[October 23, 2006]
On 23 October, 2006, the Chair of the Board, the Executive Director and partners of Drugs for Neglected Diseases initiative (DNDi), sent an open letter, which relates to the landmark World Health Organization (WHO) R&D Resolution 59.24, to all candidates for the WHO Director-General position.
Geneva, 23 October 2006
As co-promoters of the R&D Appeal launched in 2005 by Drugs for Neglected Diseases initiative and its partners, 19 Nobel Laureates and now supported by over 7500 scientists and academics worldwide, we firmly believe that governments should play a pivotal leadership role in needs-driven R&D for neglected diseases.
The landmark R&D Resolution 59.24 was approved by the member states of the World Health Assembly one week after the late WHO Director General, Dr. Lee, received the R&D Appeal in May 2006. The R&D Appeal urges global public responsibility in:
Setting global health R&D priorities according to patient needs
Establishing better strategies to stimulate essential health R&D (for diagnostics, vaccines, and drugs)
Providing sustained financial support to essential health R&D
We wish to remind the 13 WHO Director General candidates that the WHO, in living up to its institutional mandate, now has the imperative to play a leading role in prioritizing and creating an environment more conducive to innovative medical research that addresses the essential needs of the poor.
Found in the WHA Resolution, this spirit remains true to the main recommendations of the Report of the Commission on Intellectual Property Rights, Innovation and Public Health (CIPIH) released on 3rd April 2006.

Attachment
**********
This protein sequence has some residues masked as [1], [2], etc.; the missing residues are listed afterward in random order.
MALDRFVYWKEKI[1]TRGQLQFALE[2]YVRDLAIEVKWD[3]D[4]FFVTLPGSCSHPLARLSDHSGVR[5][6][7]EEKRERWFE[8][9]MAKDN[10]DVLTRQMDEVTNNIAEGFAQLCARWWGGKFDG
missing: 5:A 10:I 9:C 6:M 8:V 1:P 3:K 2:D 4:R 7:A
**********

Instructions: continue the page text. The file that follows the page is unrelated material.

In response to a growing concern over the inadequacy of the current global system to support innovation in new medicines and essential health tools for neglected diseases, the WHA Resolution seeks to ensure that R&D efforts address the priority needs of patients living in resource-poor settings and often without access to essential medicines.
To achieve these objectives, the resolution aims to harness collaborative R&D initiatives involving governments and to ensure that progress in basic science and biomedicine is translated into improved, safe, and affordable health products – drugs, vaccines, and diagnostics.
The WHO has been given a two-year time frame in which to create a more favourable environment for needs-driven R&D. We firmly believe that, by displaying the same boldness it showed in adopting the Essential Drugs policies in the 1970s, the WHO can impose its will and influence by swiftly acting on the tenets set by the WHA Resolution.
Through philanthropic commitments made in recent years, many initiatives have been established to accelerate innovation for neglected diseases that respond to patients needs. But to ensure a long-term and sustainable response, the WHO needs to recapture its central institutional role on health and to exercise that role fully by defining needs, assessing priorities, and ensuring that other institutions and actors are held accountable in terms of their health policies and programs.
We sincerely hope the next leader of WHO will have the strength and clarity of purpose to undertake his role as director of the organization responsible for global public health.
Yves Champey Bernard Pecoul
President of the board, DNDi Executive Director, DNDi